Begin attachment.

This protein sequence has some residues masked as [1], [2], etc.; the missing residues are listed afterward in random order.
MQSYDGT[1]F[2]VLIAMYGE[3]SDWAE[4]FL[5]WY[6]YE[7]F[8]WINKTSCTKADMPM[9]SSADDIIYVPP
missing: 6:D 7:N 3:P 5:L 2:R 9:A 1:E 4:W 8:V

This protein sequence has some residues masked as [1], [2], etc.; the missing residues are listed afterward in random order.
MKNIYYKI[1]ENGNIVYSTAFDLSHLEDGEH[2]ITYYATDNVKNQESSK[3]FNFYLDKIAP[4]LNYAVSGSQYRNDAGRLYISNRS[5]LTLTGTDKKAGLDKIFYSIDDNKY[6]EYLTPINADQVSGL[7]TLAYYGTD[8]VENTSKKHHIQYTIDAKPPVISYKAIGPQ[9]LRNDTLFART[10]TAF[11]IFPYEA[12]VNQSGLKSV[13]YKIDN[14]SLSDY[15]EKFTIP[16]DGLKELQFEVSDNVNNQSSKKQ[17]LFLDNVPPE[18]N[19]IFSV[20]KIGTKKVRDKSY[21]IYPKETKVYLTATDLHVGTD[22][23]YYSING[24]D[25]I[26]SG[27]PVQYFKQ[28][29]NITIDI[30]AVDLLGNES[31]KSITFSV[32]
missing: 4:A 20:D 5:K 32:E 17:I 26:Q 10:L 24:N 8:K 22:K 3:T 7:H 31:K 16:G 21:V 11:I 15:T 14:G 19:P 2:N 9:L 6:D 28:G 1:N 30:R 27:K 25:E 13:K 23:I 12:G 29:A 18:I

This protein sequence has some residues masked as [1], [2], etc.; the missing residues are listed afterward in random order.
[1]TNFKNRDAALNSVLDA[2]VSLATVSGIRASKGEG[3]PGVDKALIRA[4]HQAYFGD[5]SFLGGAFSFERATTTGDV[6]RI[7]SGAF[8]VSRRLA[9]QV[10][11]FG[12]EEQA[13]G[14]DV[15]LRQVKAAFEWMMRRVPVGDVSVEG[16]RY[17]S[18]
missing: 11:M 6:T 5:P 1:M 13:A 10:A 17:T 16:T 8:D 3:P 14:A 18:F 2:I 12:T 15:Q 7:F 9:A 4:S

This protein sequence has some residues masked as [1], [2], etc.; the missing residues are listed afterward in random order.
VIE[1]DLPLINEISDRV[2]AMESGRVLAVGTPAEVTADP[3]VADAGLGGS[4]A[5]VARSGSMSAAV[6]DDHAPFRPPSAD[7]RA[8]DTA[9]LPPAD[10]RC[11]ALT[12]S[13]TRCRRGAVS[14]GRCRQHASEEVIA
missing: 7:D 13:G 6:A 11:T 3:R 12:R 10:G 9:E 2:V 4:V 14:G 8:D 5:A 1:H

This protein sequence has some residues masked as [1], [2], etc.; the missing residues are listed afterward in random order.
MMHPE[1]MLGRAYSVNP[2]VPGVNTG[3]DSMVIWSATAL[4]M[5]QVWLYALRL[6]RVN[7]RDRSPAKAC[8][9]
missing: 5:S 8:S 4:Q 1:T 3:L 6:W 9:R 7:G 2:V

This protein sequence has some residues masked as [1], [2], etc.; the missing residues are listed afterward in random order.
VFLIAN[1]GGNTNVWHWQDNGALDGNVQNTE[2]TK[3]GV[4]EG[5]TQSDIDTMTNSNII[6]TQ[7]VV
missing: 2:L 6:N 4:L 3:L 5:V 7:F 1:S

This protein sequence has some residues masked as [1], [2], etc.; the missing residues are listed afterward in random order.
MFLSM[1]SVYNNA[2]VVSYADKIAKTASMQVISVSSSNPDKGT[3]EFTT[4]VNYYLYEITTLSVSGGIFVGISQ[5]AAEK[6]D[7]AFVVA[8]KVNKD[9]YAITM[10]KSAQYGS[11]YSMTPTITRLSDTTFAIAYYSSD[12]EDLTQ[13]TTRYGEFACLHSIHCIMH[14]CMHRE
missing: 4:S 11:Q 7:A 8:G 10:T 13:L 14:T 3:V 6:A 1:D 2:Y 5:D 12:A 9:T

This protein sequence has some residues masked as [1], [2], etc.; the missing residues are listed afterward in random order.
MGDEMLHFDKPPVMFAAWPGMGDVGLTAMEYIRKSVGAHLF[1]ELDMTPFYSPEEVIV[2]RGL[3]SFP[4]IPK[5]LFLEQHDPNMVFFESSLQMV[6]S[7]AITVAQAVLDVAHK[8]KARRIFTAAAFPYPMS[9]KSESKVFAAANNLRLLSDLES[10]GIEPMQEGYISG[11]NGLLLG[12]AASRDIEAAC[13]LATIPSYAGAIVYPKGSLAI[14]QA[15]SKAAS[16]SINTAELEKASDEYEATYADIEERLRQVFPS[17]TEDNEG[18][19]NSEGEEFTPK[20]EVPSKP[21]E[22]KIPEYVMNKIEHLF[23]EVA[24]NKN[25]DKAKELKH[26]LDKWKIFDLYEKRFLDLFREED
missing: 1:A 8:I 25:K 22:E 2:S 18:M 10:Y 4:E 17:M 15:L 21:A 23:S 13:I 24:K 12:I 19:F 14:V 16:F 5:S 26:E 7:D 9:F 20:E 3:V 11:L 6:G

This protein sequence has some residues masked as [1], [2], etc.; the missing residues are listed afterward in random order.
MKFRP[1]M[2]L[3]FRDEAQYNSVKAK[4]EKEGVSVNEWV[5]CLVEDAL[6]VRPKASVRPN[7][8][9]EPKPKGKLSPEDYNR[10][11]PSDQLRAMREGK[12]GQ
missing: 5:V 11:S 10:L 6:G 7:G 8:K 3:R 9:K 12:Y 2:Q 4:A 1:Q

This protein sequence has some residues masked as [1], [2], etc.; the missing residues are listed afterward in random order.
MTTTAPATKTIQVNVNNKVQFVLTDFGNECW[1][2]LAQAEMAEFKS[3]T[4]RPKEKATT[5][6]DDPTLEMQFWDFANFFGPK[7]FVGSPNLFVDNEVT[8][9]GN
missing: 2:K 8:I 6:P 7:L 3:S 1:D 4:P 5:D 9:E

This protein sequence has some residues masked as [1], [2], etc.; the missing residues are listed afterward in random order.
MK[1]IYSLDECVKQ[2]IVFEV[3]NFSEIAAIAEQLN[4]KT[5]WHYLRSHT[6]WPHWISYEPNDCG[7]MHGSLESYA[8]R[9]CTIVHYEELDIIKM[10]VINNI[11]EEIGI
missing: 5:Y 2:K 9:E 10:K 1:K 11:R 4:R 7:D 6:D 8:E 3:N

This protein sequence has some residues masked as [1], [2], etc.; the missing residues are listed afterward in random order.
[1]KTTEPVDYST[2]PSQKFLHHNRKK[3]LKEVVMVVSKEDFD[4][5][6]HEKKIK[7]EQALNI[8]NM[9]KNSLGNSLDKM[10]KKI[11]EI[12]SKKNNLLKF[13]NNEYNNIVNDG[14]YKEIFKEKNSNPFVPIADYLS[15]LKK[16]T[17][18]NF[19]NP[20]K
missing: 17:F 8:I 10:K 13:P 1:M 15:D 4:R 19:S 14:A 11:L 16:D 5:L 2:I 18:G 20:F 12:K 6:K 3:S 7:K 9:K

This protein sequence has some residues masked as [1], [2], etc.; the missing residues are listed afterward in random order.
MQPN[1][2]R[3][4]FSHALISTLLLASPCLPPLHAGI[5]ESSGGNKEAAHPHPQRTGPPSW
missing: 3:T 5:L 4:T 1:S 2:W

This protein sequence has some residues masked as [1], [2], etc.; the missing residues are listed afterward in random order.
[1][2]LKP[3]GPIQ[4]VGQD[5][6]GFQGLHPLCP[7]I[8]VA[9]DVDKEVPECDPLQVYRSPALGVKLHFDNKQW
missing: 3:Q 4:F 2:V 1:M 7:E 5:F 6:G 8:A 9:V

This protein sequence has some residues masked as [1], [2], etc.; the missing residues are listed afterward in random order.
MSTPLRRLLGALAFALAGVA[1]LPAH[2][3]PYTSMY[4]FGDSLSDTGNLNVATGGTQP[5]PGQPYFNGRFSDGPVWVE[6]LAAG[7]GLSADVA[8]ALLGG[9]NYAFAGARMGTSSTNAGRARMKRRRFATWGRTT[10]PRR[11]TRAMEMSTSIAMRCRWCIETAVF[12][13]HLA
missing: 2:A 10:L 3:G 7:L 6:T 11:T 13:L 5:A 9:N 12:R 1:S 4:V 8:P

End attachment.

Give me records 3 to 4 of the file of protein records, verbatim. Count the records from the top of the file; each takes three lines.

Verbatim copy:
This protein sequence has some residues masked as [1], [2], etc.; the missing residues are listed afterward in random order.
[1]TNFKNRDAALNSVLDA[2]VSLATVSGIRASKGEG[3]PGVDKALIRA[4]HQAYFGD[5]SFLGGAFSFERATTTGDV[6]RI[7]SGAF[8]VSRRLA[9]QV[10][11]FG[12]EEQA[13]G[14]DV[15]LRQVKAAFEWMMRRVPVGDVSVEG[16]RY[17]S[18]
missing: 11:M 6:T 5:P 1:M 13:A 10:A 17:T 16:T 8:D 3:P 14:A 18:F 2:I 12:T 15:Q 7:F 9:A 4:S

This protein sequence has some residues masked as [1], [2], etc.; the missing residues are listed afterward in random order.
VIE[1]DLPLINEISDRV[2]AMESGRVLAVGTPAEVTADP[3]VADAGLGGS[4]A[5]VARSGSMSAAV[6]DDHAPFRPPSAD[7]RA[8]DTA[9]LPPAD[10]RC[11]ALT[12]S[13]TRCRRGAVS[14]GRCRQHASEEVIA
missing: 7:D 13:G 6:A 11:T 3:R 12:R 10:G 9:E 2:V 4:V 14:G 8:D 5:A 1:H